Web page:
No, I’m too much of a planner for that. But, often my characters will demand more “screen time” from me than I first intend. For instance, Grace’s best friend, sheriff’s deputy Suzie Jensen, who plays a small—but crucial—part in Fatal Destiny, was originally conceived to be Grace’s go-to person in the sheriff’s department, someone who could get inside information for her, but as I delved deeper into their relationship and developed their back story, I realized Suzie was too important a person in Grace’s life to appear only sporadically as a walk-on. In fact, she grew into a fascinating character in her own right, so much so, that she is featured prominently in all but one of the Grace deHaviland short stories I’ve written so far, and the novella, A Cold Wind. And, she even stars in her own short story, Discreet Fling.
You say you’re a planner. What is your writing routine like?
When I begin a project, I start out thinking about the broad scope of the story, what’s the story going to be about. Then, I sit down and write out a quick three paragraph summary; the book’s beginning, the middle, and the end.
From there, I expand each of the sections by making a list a list of what happens in each section, outlining what happens next, then what, then what, until I have a flow of the story’s events, or its plot points. After that, I flesh out each plot point, jotting down a sentence or two detailing the reasons why each event occurs, writing out what are the emotional and logistical reasons for each event. What led to the next event, caused it to occur and why, then the next, and the next, and the next…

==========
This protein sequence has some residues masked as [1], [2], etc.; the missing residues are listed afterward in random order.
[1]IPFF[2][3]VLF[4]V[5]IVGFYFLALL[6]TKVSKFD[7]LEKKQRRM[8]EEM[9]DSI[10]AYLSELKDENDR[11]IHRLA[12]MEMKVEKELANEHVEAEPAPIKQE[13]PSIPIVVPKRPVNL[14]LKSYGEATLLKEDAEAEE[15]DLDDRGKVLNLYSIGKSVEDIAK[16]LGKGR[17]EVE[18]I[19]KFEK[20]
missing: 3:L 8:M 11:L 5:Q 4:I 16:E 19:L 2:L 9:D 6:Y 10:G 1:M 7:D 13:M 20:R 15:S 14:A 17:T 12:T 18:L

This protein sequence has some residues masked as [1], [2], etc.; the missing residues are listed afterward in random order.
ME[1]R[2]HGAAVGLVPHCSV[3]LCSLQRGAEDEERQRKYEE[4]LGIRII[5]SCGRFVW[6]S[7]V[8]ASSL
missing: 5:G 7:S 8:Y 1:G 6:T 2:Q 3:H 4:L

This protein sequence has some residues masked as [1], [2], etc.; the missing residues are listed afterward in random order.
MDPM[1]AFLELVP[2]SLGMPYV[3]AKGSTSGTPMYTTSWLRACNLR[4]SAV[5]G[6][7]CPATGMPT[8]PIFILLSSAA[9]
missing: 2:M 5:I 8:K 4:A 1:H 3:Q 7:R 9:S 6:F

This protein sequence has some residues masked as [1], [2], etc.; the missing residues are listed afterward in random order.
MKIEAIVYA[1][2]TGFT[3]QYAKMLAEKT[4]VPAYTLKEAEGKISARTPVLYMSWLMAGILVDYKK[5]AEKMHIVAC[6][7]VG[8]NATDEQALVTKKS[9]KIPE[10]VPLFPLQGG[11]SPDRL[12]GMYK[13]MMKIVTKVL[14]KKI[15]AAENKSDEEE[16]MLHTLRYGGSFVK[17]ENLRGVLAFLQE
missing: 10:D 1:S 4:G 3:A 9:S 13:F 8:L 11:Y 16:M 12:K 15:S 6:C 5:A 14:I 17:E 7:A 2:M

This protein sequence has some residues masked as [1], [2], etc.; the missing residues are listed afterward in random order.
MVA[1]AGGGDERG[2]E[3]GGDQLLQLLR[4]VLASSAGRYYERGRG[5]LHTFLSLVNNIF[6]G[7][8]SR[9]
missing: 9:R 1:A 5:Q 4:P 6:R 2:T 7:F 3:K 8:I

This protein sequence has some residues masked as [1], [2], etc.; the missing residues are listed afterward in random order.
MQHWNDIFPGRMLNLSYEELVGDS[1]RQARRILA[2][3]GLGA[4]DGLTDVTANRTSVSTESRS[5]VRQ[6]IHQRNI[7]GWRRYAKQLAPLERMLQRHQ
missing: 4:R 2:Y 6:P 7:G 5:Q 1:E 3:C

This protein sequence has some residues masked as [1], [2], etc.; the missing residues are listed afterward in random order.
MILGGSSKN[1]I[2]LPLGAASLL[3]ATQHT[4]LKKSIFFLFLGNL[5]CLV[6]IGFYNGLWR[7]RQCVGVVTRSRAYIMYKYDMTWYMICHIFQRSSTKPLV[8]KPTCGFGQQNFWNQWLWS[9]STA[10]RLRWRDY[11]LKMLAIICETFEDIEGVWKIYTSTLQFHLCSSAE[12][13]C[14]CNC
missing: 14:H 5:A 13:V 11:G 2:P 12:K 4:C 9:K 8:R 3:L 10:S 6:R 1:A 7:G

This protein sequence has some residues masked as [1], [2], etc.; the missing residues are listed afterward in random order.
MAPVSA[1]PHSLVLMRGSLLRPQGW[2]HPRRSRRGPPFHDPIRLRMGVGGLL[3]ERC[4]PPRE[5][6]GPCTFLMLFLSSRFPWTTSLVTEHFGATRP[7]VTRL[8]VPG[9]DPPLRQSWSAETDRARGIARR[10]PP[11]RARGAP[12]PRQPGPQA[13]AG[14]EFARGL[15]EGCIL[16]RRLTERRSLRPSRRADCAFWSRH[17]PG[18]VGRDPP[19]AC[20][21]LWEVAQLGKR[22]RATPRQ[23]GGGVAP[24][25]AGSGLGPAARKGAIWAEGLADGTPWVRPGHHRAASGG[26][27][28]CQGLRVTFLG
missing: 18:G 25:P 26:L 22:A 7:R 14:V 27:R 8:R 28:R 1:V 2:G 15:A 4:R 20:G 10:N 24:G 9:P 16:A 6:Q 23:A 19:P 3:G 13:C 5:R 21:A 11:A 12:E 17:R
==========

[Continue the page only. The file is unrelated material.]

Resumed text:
By then, I have a list of scenes (in the order they occur) and expand each one into what I call a scene synopsis; a one-page outline for each scene in the book. In each synopsis I write out a short paragraph describing the setting for where the scene takes place, a listing of what characters are present in the scene, what is the POV characters goal—what is he/she trying to accomplish—a quick list of actions taking place, and finally, what key elements do I need to write the scene; what details do I have to research, what do I need to know happened before, or leading up to the scene, who in the scene knew these things, and who didn’t.
For a 90,000+ word novel, I’ll have about fifty or sixty of the scene synopsizes which makes a pretty detailed outline for everything in the book. Then, I sit down and write each scene using the synopsis I’ve created as a guide. I’m always free to change things (and I frequently do) as I go along.